American voters split down the middle over whether the Times Square bomber should be treated like a criminal or a combatant. Forty-five percent say treat him like a criminal defendant, and 47 percent like an enemy combatant, according to a Fox News poll released Thursday.
It's a tough call, as the man officials say admitted trying to bomb Times Square is a Pakistani who recently became a naturalized U.S. citizen.
A slim 51 percent majority of Democrats would treat the suspect like a criminal defendant, while just over half of Republicans (51 percent) and independents (52 percent) would treat him like an enemy combatant.
No one was injured in the Saturday evening incident, and suspect Faisal Shahzad was quickly captured. Even so, more American voters see it as a failure of the homeland security system, rather than a success.
Nearly half of American voters — 47 percent — call the botched bombing a security failure because Shahzad was able to leave a car bomb in the bustling center of New York City.
Some 42 percent call it a success for U.S. Homeland Security because the bomb didn't explode and the suspect is in custody.
Republicans are much more likely to call the incident a failure (56 percent) than a success (33 percent). Views among independents are more closely split: 46 percent call it a failure and 43 percent a success. Democrats, by a 49-41 percent margin, call it a success for Homeland Security.
The national telephone poll was conducted for Fox News by Opinion Dynamics Corp. among 900 registered voters from May 4 to May 5. For the total sample, the poll has a margin of sampling error of plus or minus 3 percentage points.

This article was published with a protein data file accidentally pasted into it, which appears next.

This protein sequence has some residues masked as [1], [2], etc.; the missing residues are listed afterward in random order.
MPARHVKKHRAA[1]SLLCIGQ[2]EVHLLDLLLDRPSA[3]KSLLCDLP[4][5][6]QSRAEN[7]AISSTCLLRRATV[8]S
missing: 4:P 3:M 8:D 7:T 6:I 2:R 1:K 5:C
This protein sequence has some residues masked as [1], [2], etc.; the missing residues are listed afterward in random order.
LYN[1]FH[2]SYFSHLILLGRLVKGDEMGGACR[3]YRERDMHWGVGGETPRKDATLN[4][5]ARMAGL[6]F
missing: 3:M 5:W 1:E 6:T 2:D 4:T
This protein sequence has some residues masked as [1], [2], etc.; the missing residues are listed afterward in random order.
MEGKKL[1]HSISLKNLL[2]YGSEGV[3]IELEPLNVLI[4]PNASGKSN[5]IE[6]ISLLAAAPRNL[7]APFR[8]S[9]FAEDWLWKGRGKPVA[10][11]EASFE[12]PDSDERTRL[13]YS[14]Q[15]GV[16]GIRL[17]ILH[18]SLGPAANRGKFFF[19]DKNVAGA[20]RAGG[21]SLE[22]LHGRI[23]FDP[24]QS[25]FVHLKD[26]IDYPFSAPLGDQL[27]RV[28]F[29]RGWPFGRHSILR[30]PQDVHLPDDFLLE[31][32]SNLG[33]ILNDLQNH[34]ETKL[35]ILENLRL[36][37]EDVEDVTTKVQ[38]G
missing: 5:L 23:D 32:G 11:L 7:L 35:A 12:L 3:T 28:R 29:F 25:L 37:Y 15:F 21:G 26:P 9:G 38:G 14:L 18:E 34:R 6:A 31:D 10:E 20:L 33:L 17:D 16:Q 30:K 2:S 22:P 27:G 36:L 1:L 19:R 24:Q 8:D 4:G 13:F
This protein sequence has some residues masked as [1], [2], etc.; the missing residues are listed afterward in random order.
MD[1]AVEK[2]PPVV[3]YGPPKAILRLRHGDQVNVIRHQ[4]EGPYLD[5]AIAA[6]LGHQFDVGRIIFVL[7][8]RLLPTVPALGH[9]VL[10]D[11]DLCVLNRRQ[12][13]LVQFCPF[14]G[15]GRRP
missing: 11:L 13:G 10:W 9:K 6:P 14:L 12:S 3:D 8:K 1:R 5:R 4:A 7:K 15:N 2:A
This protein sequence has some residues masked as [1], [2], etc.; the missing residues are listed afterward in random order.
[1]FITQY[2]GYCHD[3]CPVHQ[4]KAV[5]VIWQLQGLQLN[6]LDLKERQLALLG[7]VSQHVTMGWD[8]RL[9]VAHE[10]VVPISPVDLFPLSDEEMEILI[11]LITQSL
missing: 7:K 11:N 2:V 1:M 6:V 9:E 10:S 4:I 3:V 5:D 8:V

As the bombing attempt made big national news, the poll finds that less than 1 voter in 10 thinks terrorism is the most important issue facing the country right now. The economy remains the number one issue for Americans (47 percent). A distant second on the issues list is the deficit and government spending (15 percent). Terrorism comes in third (8 percent), followed closely by the wars in Iraq and Afghanistan (7 percent) and immigration (5 percent).
Fifty-one percent of voters think the Obama administration is "as serious about fighting terrorism as the Bush administration was," while 43 percent disagree. In January, soon after the attempted Christmas Day bombing of an airliner, 54 percent said the current administration was as serious about fighting terrorism as the Bush administration, while 37 percent said it wasn't.
The U.S. Constitution
The support for treating Shahzad as a criminal defendant may reflect worries about straying too far from the Constitution.
Most American voters think it feels more like the United States is moving away from the Constitution and what it stands for (66 percent) than say it feels like the country is going back to the Constitution (24 percent).
Almost all Republicans (91 percent) think it feels more like the country is moving away from the Constitution, and most independents feel that way too (70 percent). Democrats are evenly split: 42 percent say the country is moving away from the Constitution and 43 percent say it is going back to it.